Over the past couple of months, millions of 22-year-olds finished their four-year life hiatus at some university near you without the slightest idea of what they want to do with their lives when they graduate.
Some landed internships, others, full-time jobs, but many are forced to move back home with Mom and Dad until they figure out what the next step in their life is.
For those who did not land an internship or job and were forced to move back home, you're luckier than you think.
Before you browse through job board after job board, applying for roles that probably don't interest you all too much, understand that you are currently in the best window of opportunity in your adult life. Chances are, you don't have a family to support, mortgage to pay or other expenses that quickly accumulate as you get older.
If I had the opportunity to give my 22-year-old self-advice about being scared to graduate college, here's what I'd say:
As mentioned, it's likely that you don't have a family to feed and a mortgage to pay. Your personal expenses are at an all-time low, so if you've ever toyed with the idea of starting a business, traveling, volunteering, starting a band, etc., now is the time to do it.
Since you're fresh out of college, shacking up with four to five of your buddies or sleeping on an air mattress doesn't sound as unappealing as it does when you hit your late 20s. In addition, you can keep expenses low by continuing your ramen noodle diet, and pour the leftover money into your venture.
The odds of you “failing” are currently at an all-time low.
Say the business doesn't work out, or your new band can't land any gigs. Well, you can then move back home with Mom and Dad and look for a job. You know, what you were probably going to do from the beginning.
You want to travel but have no money? Good.
Now is the perfect time to take on odd jobs while traveling abroad and sleeping in hostels. This idea will probably sound less appealing to you the older you get.
You've probably just spent a couple of years living in a fraternity house with 40 other dudes; why not bunk up with a few strangers for a bit and continue your ramen noodle/fast food diet? Your tolerance for that type of stuff is probably at an all-time low so why not do it now? Believe me, I'm 29. I know that I sure as hell don't want to stay in a hostel and eat crappy food when I travel now.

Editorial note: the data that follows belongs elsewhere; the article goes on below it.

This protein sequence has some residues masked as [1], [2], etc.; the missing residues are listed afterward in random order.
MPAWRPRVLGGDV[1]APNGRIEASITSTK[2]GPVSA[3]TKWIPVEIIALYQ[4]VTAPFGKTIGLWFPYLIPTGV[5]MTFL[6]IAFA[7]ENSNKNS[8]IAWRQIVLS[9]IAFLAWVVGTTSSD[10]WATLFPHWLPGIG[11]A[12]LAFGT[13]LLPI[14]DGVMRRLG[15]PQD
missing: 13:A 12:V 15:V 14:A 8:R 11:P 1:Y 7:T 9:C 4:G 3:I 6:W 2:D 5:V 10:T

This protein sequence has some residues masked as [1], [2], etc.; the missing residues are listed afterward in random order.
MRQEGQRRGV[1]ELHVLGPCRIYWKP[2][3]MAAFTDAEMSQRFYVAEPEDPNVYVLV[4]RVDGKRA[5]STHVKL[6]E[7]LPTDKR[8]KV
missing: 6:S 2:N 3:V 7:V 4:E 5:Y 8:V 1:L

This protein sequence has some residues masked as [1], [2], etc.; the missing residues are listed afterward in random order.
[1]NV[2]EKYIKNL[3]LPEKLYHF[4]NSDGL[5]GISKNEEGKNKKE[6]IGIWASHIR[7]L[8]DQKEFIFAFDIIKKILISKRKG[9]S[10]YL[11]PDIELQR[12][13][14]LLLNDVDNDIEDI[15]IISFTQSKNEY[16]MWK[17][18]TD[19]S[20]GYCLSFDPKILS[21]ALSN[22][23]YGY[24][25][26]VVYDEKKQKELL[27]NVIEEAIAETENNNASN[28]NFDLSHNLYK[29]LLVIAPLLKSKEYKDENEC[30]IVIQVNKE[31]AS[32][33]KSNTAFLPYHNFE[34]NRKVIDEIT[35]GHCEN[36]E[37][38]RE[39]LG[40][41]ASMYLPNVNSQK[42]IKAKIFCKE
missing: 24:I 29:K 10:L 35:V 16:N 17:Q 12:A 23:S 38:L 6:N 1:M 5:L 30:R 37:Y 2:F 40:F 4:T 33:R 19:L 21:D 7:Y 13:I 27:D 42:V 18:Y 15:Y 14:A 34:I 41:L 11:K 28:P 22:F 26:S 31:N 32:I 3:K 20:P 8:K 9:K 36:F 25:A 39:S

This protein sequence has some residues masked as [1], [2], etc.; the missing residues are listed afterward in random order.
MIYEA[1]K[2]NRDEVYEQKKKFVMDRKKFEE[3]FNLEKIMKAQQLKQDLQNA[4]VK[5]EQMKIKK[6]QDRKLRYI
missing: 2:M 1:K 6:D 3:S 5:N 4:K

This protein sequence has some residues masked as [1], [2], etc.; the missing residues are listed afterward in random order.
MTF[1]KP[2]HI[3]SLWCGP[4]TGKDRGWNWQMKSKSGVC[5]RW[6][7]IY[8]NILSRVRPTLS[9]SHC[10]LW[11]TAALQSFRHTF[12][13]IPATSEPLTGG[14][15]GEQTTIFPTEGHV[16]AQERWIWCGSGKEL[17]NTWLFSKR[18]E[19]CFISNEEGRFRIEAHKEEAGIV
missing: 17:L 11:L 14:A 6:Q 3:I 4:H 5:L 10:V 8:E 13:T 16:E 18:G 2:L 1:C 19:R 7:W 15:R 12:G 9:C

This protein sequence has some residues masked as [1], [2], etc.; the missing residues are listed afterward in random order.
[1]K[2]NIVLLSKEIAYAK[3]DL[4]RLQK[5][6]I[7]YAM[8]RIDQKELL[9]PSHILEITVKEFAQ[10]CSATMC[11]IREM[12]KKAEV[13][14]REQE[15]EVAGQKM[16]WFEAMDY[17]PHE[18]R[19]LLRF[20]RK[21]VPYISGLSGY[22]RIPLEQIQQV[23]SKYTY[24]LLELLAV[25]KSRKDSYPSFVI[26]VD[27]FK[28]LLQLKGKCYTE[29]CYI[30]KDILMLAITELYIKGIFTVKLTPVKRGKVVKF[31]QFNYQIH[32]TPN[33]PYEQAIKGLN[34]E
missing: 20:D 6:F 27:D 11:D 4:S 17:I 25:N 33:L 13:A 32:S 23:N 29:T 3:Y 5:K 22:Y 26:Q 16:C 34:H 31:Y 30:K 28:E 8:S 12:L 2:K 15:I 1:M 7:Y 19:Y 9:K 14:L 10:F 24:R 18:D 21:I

The internet is at its most advanced state that it's ever been. Back in 2009 when I graduated college, Facebook was just for connecting with friends and people who you met at frat parties the night before. Twitter was a baby and nobody understood why anyone would care about what you were doing at any given moment in 140 characters.
Fast-forward seven years, and there are now people making hundreds of thousands of dollars on Facebook, Twitter, Instagram, blogging, you name it. Is it easy? No. But it's possible. And this wasn't possible just eight or 10 years ago.
Additionally, there are now more opportunities to generate income without getting a “real job.” You can flip products on eBay or Amazon, create an app or software program or even become an Uber driver. I know what you're thinking, “I didn't go to college to be an Uber driver.” Well no, but if you drive full-time for Uber you can make roughly $60,000 annually. I'd bet 95 percent of the 2016 graduating class will not make $60,000 in their first job out of college.
Please don't discount the hard work it will take to get there. Just because there is opportunity, doesn't mean you'll succeed. Remember, for every Snapchat, there's a million “snapcraps.” You know how the saying goes though, if you don't try, you'll never know.
Do what you love
It sounds cheesy, I know, but hear me out. You can make a career doing work that you hate or you can make a career doing what you love, so why not do what you love? In addition, if the market crashes again, you can lose a ton of money while working at a job that you hate or you can lose a lot of money working at a job that you love.
Here's an opportunity for you to take a giant step in the direction of your dreams. Subconsciously, you probably attended college because your parents wanted you to or because “that's what everybody does.” In addition, your parents and friends want you to get a full-time job with benefits and a 401(k) because “that's what everybody does.”
This window only stays open for so long. For some it's 10 years, others, maybe just two years. Take advantage while you're young. What's the worst that could happen?